Earlier this year I spoke to artists affected by the Delta virus.

The wrecking ball of COVID-19 was indiscriminate. The cast of the Melbourne Theatre Company’s new production of Cyrano navigated rehearsal disruptions during July to get the show ready for its premiere in August.

Image: Cyrano. Image by Jo Duck and Mark Conlan.

“It was two hours off opening. It was five o’clock when (the Premier) made the call (to shutdown) so the cast had all done their warmups and were getting ready. It was heartbreaking,” said a member of the production team.

Cyrano has now been re-scheduled by the Melbourne Theatre Company for September 2022.

In Sydney, the Hayes Theatre had just completed one preview of its new production of Merrily We Roll Along when the guillotine came down.

“It was devastating for them,” said the Hayes Theatre’s General Manager Will Harvey. “There were a lot of first-time professionals in the cast. We had just completed a dream rehearsal period.”

Merrily We Roll Along was the first production to re-open the Hayes Theatre and enjoyed excellent reviews and ultimately full capacity houses at an extended season.  

Image: Ainsley Melham, Andrew Coshan & Elise McCann in MERRILY WE ROLL ALONG. Photographer: Phil Erbacher

For theatre companies which receive public funding and philanthropy, the financial blow has been cushioned to some extent by Government grants. Millions of dollars have been thrown at Opera Australia and other companies.

Theatre companies - professional, independent and community - and schools, which have had productions cancelled, are less fortunate.

The Ballarat Lyric Theatre had a cracker of an opening night for its season of We Will Rock You, but the postponement of the rest of its season until 2022 will leave it out of pocket an estimated $100,000.

The season has been re-scheduled for February.

In Sydney, the Scout Association’s Cumberland Gang Show had its season called off for the second year – this time after the production was bumped into a major suburban theatre.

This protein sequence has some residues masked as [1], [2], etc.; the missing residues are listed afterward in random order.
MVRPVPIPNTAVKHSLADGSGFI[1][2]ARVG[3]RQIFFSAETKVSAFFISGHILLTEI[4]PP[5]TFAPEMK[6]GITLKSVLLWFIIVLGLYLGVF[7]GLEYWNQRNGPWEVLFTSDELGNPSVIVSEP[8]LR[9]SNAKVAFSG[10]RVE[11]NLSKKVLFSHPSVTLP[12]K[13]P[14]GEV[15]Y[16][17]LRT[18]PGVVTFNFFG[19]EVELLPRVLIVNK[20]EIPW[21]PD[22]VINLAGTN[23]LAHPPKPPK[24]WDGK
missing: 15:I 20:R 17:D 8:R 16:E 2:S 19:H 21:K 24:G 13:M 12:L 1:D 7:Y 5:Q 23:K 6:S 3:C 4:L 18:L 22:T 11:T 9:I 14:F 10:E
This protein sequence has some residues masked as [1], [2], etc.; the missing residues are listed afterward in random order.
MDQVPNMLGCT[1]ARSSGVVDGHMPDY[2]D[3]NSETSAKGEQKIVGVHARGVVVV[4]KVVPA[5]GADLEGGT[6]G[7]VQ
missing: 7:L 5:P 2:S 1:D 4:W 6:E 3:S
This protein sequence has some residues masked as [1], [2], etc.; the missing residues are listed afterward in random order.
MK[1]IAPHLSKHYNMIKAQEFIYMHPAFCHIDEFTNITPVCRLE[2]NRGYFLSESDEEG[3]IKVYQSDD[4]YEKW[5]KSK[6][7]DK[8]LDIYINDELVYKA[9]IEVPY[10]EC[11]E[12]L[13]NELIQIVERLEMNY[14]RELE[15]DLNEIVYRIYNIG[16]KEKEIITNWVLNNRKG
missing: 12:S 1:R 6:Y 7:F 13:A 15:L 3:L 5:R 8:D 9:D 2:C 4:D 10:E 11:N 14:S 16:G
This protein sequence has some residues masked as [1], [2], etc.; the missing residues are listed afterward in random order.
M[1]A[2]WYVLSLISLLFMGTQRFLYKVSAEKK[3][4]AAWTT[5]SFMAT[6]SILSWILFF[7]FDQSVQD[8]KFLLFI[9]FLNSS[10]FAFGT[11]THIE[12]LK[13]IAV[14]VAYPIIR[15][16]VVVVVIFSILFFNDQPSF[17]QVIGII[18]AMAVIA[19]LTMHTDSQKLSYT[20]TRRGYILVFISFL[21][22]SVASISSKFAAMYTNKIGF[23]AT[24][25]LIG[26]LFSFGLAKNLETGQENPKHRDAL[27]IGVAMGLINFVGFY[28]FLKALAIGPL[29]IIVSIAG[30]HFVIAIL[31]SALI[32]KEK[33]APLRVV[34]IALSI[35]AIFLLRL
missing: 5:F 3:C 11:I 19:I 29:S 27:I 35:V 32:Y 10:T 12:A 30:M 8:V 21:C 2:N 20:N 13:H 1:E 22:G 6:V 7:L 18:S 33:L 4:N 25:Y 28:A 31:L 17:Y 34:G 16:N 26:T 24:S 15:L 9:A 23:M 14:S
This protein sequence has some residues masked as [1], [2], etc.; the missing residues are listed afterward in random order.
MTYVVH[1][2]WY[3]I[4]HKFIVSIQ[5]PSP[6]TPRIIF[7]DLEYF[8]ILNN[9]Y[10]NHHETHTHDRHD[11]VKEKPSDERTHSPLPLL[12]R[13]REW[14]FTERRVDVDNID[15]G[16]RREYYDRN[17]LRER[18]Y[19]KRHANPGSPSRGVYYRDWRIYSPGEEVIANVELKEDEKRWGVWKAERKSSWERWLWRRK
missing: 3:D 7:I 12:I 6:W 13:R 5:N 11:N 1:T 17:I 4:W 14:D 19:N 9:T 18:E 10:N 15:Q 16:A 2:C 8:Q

Losses in professional theatre run into the millions.

The cancellation carnage has been extensive.  The national tour of Magic Mike Live threw in its wet towel. Major productions due to open in 2021 that have been postponed include a sold-out season of The Phantom of the Opera, the world premiere of The Dismissal.

The Sydney Theatre Company cancelled more than 300 performances and counting.

Lighting struck twice for Melbourne theatre producer James Terry.

His production of Next to Normal closed after a single performance in July, as Melbourne entered its fifth lockdown.

Image: Next to Normal. Photographer: James Terry.

“As the cast took their first (and final) bow of the season, the audience sprung quickly to a standing ovation, with the most thunderous applause. It was a moment I’ll never forget. The show was a hit. We were in shock though about its cancellation.”

With the lockdown deemed a success, he announced the season would return in August with limited capacity.

“The season sold out in about two hours. After another week of tech and rehearsals, we had another preview performance. I brought two dozen doughnuts to the theatre in recognition of a doughnut day (zero cases of COVID).

“By the time I arrived for pre-show, a case was detected and by the following day we entered Lockdown 6, and unknown to us at the time, that show would be our last.

Next to Normal will be my 4th musical production cancelled within a year. Staging a show during this pandemic is pure luck, and I’ve had absolutely none of it.

“With no investors or government support, the financial burden has hit hard. Unrecoverable costs like theatre hire, sound & lighting, wages etc, saw 18 months of my savings evaporate.

Next to Normal is back on track to re-open in March.

Image: Next to Normal. Photographer: James Terry.

Confidence in investing in live entertainment is, to put it mildly, fragile. Live Performance Australia has called for the introduction of a government backed insurance scheme for the live music and entertainment sectors. LPA wants a scheme modelled on what has been introduced in the UK, to compensate promoters if they cancel due to COVID.

So far only Victoria has introduced such an insurance scheme.

https://www.vmia.vic.gov.au/event

James Terry argues that with strict check ins, allocated seating and regular deep cleaning, theatre is one of the safest social activities.

“I’ve often got up to four COVID tests a week to ensure I can work between Harry Potter, Disney’s Frozen and Moulin Rouge - which I’m the resident videographer for. With up to 3-4 work bubbles at each site, producers strictly regulate access and movement so that COVID can’t spread freely.

“It’s brilliantly orchestrated and a single case is yet to circulate. If there’s anywhere you should feel most comfortable, it’s at a theatre.”